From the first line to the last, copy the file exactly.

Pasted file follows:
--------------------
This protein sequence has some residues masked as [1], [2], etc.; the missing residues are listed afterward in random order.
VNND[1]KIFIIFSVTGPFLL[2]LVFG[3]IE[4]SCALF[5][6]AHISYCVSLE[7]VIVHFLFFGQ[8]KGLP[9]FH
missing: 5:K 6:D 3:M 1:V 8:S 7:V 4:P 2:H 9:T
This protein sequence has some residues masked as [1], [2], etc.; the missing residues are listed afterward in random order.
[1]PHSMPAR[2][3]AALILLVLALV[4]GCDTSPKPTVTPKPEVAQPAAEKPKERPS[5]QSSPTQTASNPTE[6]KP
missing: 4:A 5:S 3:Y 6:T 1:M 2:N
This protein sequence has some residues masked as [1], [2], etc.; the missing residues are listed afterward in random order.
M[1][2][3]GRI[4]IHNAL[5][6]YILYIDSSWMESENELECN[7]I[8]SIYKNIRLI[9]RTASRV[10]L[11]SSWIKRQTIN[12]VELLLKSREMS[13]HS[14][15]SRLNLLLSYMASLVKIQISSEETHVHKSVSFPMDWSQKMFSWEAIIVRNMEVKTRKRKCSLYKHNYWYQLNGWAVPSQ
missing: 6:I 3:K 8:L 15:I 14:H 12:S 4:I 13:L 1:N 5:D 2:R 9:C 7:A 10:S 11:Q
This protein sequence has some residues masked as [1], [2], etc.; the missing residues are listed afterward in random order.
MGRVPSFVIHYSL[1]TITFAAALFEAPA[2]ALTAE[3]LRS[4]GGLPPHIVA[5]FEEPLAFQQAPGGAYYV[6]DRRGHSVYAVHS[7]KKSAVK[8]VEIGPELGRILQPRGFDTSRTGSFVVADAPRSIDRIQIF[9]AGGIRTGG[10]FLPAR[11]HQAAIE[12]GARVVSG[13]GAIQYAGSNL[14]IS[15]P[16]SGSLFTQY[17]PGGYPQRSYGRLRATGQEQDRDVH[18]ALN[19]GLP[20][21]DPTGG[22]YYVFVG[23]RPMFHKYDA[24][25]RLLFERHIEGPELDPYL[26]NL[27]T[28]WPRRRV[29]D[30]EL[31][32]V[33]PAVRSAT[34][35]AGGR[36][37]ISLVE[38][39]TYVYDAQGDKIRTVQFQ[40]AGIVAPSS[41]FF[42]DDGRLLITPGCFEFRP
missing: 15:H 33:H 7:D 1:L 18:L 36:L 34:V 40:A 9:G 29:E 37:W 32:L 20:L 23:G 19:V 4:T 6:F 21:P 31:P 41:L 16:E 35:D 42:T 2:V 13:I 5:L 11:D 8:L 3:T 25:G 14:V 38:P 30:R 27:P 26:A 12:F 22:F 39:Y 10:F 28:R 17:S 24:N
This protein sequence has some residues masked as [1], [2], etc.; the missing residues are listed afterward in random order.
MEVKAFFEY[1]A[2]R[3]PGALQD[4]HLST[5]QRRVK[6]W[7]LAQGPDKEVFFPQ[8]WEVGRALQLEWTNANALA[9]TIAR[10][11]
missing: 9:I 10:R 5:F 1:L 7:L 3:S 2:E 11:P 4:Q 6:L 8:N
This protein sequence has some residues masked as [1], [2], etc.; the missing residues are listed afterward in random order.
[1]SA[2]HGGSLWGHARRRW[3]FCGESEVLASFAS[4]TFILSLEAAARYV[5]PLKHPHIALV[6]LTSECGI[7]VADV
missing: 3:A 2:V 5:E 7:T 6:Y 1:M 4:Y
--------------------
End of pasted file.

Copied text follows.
This protein sequence has some residues masked as [1], [2], etc.; the missing residues are listed afterward in random order.
VNND[1]KIFIIFSVTGPFLL[2]LVFG[3]IE[4]SCALF[5][6]AHISYCVSLE[7]VIVHFLFFGQ[8]KGLP[9]FH
missing: 5:K 6:D 3:M 1:V 8:S 7:V 4:P 2:H 9:T
This protein sequence has some residues masked as [1], [2], etc.; the missing residues are listed afterward in random order.
[1]PHSMPAR[2][3]AALILLVLALV[4]GCDTSPKPTVTPKPEVAQPAAEKPKERPS[5]QSSPTQTASNPTE[6]KP
missing: 4:A 5:S 3:Y 6:T 1:M 2:N
This protein sequence has some residues masked as [1], [2], etc.; the missing residues are listed afterward in random order.
M[1][2][3]GRI[4]IHNAL[5][6]YILYIDSSWMESENELECN[7]I[8]SIYKNIRLI[9]RTASRV[10]L[11]SSWIKRQTIN[12]VELLLKSREMS[13]HS[14][15]SRLNLLLSYMASLVKIQISSEETHVHKSVSFPMDWSQKMFSWEAIIVRNMEVKTRKRKCSLYKHNYWYQLNGWAVPSQ
missing: 6:I 3:K 8:L 15:I 14:H 12:S 4:I 13:L 1:N 5:D 2:R 9:C 7:A 10:S 11:Q
This protein sequence has some residues masked as [1], [2], etc.; the missing residues are listed afterward in random order.
MGRVPSFVIHYSL[1]TITFAAALFEAPA[2]ALTAE[3]LRS[4]GGLPPHIVA[5]FEEPLAFQQAPGGAYYV[6]DRRGHSVYAVHS[7]KKSAVK[8]VEIGPELGRILQPRGFDTSRTGSFVVADAPRSIDRIQIF[9]AGGIRTGG[10]FLPAR[11]HQAAIE[12]GARVVSG[13]GAIQYAGSNL[14]IS[15]P[16]SGSLFTQY[17]PGGYPQRSYGRLRATGQEQDRDVH[18]ALN[19]GLP[20][21]DPTGG[22]YYVFVG[23]RPMFHKYDA[24][25]RLLFERHIEGPELDPYL[26]NL[27]T[28]WPRRRV[29]D[30]EL[31][32]V[33]PAVRSAT[34][35]AGGR[36][37]ISLVE[38][39]TYVYDAQGDKIRTVQFQ[40]AGIVAPSS[41]FF[42]DDGRLLITPGCFEFRP
missing: 15:H 33:H 7:D 1:L 18:L 36:L 34:V 40:A 9:G 29:E 37:W 32:L 20:L 23:G 19:V 4:T 6:F 21:P 31:P 41:L 16:E 35:D 42:T 2:V 13:I 5:L 11:D 8:L 3:T 25:G 14:V 38:P 30:R 27:P 26:A 12:F 22:F 39:Y 10:F 28:R 17:S 24:N
This protein sequence has some residues masked as [1], [2], etc.; the missing residues are listed afterward in random order.
MEVKAFFEY[1]A[2]R[3]PGALQD[4]HLST[5]QRRVK[6]W[7]LAQGPDKEVFFPQ[8]WEVGRALQLEWTNANALA[9]TIAR[10][11]
missing: 9:I 10:R 5:F 1:L 7:L 3:S 2:E 11:P 4:Q 6:L 8:N
This protein sequence has some residues masked as [1], [2], etc.; the missing residues are listed afterward in random order.
[1]SA[2]HGGSLWGHARRRW[3]FCGESEVLASFAS[4]TFILSLEAAARYV[5]PLKHPHIALV[6]LTSECGI[7]VADV
missing: 3:A 2:V 5:E 7:T 6:Y 1:M 4:Y